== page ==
Socio-Cultural and Spiritual Traditions of North East Bharat, L Khimun, Heritage Foundation, Pp 507, Rs. 320.00
THE whole of North-East Bharat is politically divided into eight mini states— Assam, Arunachal Pradesh, Meghalaya, Manipur, Mizoram, Nagaland, Tripura and Sikkim. Arunachal Pradesh is not only surrounded by China but often is claimed by China. Sikkim too is very close to this enemy country. Assam, Arunachal, Meghalaya and Mizoram are adjacent to Bangladesh. Manipur and Nagaland border Myanmar.
These surrounding countries are hostile to Bharat and are haven to many anti-national terrorist organisations. The nexus between ISI, Christian militant organisations, Muslim militant organisations, Maoists, Black House – China’s intelligence agencies, church, masjids and madrasas, CIA and some of the national and regional political leaders and foreign sponsored NGOs also are working to slit the 30 km narrow Siliguri neck and over two dozen secessionist terrorist organisations are put at work.
With a view to trace and dig out the ancestral Hindutva root of all these major and minor Janjati communities of North-East Bharat, a most wanted workshop was organised from 22 to 24 October, 2010 in Guwahati under the aegis of Janjati Dharma Sanskriti Suraksha Manch (Janjati Faith and Cultural Protection Forum) on the theme –Philosophy and Spirituality of the Eternal/Primordial Religion and Culture of the Janjati’s of North-East Bharat. The 262 delegates from 31 Janjatis of this region were engaged in serious musing. This was a unique endeavor wherein the papers were invited exclusively from Janjati scholars/experts/elders of this region. In total, 72 papers belonging to 38 Janjatis were received in the workshop. All these research papers were prepared by taking clues from existing genuine books and by collecting the information from elders/experts and pujaris. The effort was made to reach at grass-roots level and collect and compile the abundant oral treasure of knowledge pertaining to philosophy and spirituality in every religious and cultural activity in their day-to-day life.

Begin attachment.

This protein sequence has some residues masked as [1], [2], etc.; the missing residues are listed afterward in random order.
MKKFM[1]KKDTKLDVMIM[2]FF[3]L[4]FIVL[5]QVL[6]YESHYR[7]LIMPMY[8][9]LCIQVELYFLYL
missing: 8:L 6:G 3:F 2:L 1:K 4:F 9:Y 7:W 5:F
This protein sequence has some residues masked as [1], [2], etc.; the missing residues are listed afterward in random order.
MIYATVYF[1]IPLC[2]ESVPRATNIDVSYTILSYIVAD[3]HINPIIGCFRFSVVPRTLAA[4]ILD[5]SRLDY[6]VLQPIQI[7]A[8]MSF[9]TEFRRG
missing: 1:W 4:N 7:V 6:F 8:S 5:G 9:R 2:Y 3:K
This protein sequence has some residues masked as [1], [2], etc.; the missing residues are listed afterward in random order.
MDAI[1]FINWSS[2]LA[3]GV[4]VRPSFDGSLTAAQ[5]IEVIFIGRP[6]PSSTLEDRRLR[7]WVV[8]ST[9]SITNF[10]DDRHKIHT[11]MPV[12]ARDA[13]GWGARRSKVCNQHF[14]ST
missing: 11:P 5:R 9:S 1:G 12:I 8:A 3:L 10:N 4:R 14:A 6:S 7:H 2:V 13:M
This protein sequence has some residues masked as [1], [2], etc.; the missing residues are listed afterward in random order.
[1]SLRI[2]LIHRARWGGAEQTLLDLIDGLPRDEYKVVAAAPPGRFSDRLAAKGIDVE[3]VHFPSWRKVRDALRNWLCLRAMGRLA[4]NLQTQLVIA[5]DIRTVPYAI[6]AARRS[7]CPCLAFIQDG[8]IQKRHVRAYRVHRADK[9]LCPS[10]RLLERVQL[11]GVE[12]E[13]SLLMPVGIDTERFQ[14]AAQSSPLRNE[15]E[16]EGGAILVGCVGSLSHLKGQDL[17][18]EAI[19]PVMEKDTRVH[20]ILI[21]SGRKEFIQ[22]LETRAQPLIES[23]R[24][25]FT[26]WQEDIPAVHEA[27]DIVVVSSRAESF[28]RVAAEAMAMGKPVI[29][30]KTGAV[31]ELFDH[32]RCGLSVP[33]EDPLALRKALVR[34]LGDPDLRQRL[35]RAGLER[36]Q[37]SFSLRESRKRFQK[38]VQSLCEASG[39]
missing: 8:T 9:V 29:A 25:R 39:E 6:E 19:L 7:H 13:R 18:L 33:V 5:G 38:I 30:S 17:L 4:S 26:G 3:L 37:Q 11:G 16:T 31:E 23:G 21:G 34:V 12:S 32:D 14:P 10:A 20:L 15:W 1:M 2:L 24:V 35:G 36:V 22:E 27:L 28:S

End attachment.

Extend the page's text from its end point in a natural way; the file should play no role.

Surprisingly rather hopefully, the central theme of all the papers have corroborated the age-old belief and practice that the Janjati communities of North-East Bharat are an integral part of greater Hindu samaj and the central philosophy and embedded spirituality in every religious and cultural celebrations are aimed at elevating the state of mind and expanding the spheres of thought that encompasses the whole Universe. The approach towards every creation of Universe – living and non-living, stars, sky, planets, sun and moon, gods and goddesses and the God Almighty are one and the same with minor variations because of the regional impact, which is quite natural.
Church condemns the cultural practices and religious poojas of Janjati communities as satanic practices. When these tactics failed, the church started using folk dances for alluring the masses. But church congregations for folk dances are fraught with culture of “eat, drink and be merry”. It spoils the youths morally and leads them to hedonic consumerism.
In the absence of an authentic, all-inclusive and all-accepted book on this theme, it was difficult to counter the condemnation and educate the young generation about the cultural treasure. This book, Socio-Cultural and Spiritual Traditions of North-East Bharat, has filled this void and fulfilled the need. In his foreword to this book, Shri Ranjit S Mooshahary, a member of Bodo community and Governor of Meghalaya says, “This volume is appropriately titled for it is a fine catalogue of folk narratives embedded into traditional rituals and practices.” Er L Khimun writes in his preface to book, “Their (Janjati’s) beliefs and concepts are either same or similar to one another. It is outer projections that differ from community to community, which is needless to count. The concept of God is same not only for Janjatis but also for whole Bharat following Sanatan Dharma. Therefore the Janjatis are also the follower of Sanatan Dharma.”
The book edited by L Khimun of Arunachal Pradesh focused on different aspects of Sanatan Dharma and Sanatan Sanskriti of Janjatis of North-East Bharat.